We’re seven points up at the final change. It’s ours to lose but we get an early goal. It’s a crime against football, the way it goes through. Houli kicks an absolute mongrel from outside 50, which nearly reaches the top of the square. Everyone’s misjudged it completely and it bounces like only a football can. It’s as if the ball has a mind of its own and doesn’t want anyone to touch it, so its decided to run in the direction of the goal line. It gets there, certainly before any Collingwood player, and just before Ben Lennon’s toe.


Both sides trade goals and Bruce mentions the war. By that I mean he mentions last year’s last-gasp loss. Stop it, please.


The last few minutes are pandemonium. We’re up by 11 and there’s effort after effort to lock the ball in. Our attack on the ball is ferocious and Collingwood just can’t seem to break out. Treloar gathers in his defensive 50 and sizes up his options. Cotchin puts his head down and smashes him, hauling him to the ground. It’s not clear if it’s high or holding the ball at first. I wait. It goes our way.


Cotchin kicks a point, but that single moment is the match-winning moment. Even we can’t find a way to lose now. Captain Cotch. Make him Prime Minister, I say. I’m sure he’ll save our weekends. He’s certainly saved mine.


Any good weekend usually features a Richmond win and a Collingwood loss. Both are already in and its only Thursday. Richmond 2-0. Collingwood 0-2. It’s a beautiful thing.


RICHMOND         2.4   5.5    9.8    14.15 (99)

COLLINGWOOD  2.4   5.10  7.13   11.14 (80)


3. S Pendlebury (Coll), 2. T Cotchin (Rich), 1. B Grundy (Coll)

Richmond: Riewoldt 2, Cotchin 2, Martin 2, Rioli, Lennon, Houli, Ellis, Edwards, Caddy, Butler, Grigg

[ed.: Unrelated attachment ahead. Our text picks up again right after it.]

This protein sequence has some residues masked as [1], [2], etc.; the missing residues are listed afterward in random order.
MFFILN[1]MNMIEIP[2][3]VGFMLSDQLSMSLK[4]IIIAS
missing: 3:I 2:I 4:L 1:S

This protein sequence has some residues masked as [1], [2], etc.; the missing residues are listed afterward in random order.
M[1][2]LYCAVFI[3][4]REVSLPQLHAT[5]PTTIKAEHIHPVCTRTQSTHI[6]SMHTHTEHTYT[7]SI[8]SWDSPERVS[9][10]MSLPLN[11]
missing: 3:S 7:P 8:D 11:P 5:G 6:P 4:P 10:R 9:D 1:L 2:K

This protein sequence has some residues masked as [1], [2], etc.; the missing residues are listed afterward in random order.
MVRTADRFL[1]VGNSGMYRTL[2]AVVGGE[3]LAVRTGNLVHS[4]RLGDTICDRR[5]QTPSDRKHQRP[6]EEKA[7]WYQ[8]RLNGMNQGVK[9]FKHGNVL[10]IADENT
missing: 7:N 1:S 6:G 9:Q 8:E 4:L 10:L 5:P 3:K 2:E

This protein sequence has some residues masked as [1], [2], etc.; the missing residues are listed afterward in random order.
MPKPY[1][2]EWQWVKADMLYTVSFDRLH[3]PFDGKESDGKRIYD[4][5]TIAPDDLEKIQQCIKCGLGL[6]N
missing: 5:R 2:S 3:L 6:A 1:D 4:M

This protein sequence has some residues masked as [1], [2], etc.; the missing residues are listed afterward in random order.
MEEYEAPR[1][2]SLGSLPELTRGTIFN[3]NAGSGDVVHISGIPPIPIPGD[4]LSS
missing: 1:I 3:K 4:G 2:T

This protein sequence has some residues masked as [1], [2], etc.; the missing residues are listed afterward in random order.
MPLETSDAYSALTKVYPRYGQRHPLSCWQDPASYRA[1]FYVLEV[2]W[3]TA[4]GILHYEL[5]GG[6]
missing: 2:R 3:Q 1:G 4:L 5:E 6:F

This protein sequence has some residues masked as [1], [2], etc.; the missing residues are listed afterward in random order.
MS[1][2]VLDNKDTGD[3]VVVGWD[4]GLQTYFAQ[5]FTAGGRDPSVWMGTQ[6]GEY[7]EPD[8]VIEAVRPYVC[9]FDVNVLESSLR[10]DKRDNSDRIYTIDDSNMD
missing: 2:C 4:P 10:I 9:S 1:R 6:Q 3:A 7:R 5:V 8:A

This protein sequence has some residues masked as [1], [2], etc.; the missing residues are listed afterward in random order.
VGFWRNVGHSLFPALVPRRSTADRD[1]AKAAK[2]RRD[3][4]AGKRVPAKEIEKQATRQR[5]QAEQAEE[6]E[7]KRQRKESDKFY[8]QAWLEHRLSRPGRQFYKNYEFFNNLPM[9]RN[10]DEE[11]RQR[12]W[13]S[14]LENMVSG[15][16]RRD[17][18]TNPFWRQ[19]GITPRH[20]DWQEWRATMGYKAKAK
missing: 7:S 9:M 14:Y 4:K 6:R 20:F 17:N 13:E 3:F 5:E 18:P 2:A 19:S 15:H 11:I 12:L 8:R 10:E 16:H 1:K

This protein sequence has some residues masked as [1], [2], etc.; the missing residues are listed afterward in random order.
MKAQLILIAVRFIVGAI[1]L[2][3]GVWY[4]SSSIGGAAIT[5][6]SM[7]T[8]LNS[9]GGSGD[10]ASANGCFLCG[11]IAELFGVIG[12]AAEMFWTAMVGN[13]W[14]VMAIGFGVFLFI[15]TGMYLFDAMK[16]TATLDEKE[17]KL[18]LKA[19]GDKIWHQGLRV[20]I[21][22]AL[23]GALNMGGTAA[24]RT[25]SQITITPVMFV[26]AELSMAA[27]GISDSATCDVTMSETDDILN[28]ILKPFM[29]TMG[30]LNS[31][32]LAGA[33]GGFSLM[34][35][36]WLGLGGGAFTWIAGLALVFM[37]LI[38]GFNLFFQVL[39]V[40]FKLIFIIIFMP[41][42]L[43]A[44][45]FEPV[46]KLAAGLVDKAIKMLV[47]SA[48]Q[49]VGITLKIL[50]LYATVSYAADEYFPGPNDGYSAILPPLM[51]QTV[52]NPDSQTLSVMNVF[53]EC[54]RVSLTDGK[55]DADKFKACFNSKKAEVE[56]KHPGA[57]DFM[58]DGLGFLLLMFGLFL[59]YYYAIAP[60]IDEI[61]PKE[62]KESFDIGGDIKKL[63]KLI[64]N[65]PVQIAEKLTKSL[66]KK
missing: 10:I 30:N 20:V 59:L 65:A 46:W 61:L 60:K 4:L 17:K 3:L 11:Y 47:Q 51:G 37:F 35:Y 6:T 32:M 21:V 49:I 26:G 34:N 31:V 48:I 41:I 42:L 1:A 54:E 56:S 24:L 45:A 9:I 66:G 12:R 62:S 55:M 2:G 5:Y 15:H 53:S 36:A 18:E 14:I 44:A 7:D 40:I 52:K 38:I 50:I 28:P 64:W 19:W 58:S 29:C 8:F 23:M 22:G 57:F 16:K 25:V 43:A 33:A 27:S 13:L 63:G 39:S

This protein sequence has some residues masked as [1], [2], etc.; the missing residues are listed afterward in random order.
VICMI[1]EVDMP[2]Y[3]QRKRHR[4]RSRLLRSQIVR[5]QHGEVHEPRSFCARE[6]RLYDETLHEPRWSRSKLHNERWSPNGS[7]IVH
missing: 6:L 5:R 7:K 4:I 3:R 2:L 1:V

Collingwood: Hoskin-Elliott 3, White 2, Treloar 2, Moore, Broomhead, Mayne, Grundy

Richmond: Cotchin, Rance, Caddy, Grimes, Houli, Martin, Nankervis
Collingwood: Grundy, Hoskin-Elliott, Pendlebury, Treloar, Adams

Umpires: DeBoy, Schmitt, Kamolins

Official crowd: 58,236 at the MCG

About Jack Banister

Journalism student @ Melbourne Uni, Brunswick Hockey Club Men's Coach, tortured Tigers fan.


  1. Collingwood 0-2, Beautiful!

  2. Stainless says

    It may amount to nothing because neither side is that good, but there’s an interesting narrative emerging in these games around the whole Treloar move to Collingwood and the “leadership” thing at Richmond. Cotchin played a ripper game and I’ve no doubt it was driven by the outrageous criticism he copped after the corresponding game last year. His stalking and tackling of Treloar through the night also looked pretty driven and personal too. Don’t tell me his decision to choose Collingwood over Richmond doesn’t still rankle. All up it amounted to a very satisfying mirror image result to the debacle a year ago. I must agree that I had similar fears to you about what Grundy might unleash in the last quarter but despite his superb game overall, he made several blues at critical moments and suffered the humiliation of being sold candy by Nankervis in a pivotal play. What goes around come around i guess.